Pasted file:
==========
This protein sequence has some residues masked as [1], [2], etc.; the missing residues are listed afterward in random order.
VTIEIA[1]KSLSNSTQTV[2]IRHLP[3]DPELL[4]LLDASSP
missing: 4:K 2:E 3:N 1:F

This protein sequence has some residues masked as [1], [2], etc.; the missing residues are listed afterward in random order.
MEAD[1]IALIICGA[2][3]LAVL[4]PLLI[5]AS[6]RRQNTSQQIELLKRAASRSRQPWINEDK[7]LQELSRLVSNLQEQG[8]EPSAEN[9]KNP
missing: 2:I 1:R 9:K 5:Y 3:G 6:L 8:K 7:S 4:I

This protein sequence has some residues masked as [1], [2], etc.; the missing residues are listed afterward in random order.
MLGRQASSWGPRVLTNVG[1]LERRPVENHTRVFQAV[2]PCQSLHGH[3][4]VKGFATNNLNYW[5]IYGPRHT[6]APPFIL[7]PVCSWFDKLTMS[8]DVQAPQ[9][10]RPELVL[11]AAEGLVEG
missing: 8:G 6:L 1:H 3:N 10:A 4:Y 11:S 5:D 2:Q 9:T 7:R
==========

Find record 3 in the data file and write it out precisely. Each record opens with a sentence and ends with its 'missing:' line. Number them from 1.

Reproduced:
This protein sequence has some residues masked as [1], [2], etc.; the missing residues are listed afterward in random order.
MLGRQASSWGPRVLTNVG[1]LERRPVENHTRVFQAV[2]PCQSLHGH[3][4]VKGFATNNLNYW[5]IYGPRHT[6]APPFIL[7]PVCSWFDKLTMS[8]DVQAPQ[9][10]RPELVL[11]AAEGLVEG
missing: 8:G 6:L 1:H 3:N 10:A 4:Y 11:S 5:D 2:Q 9:T 7:R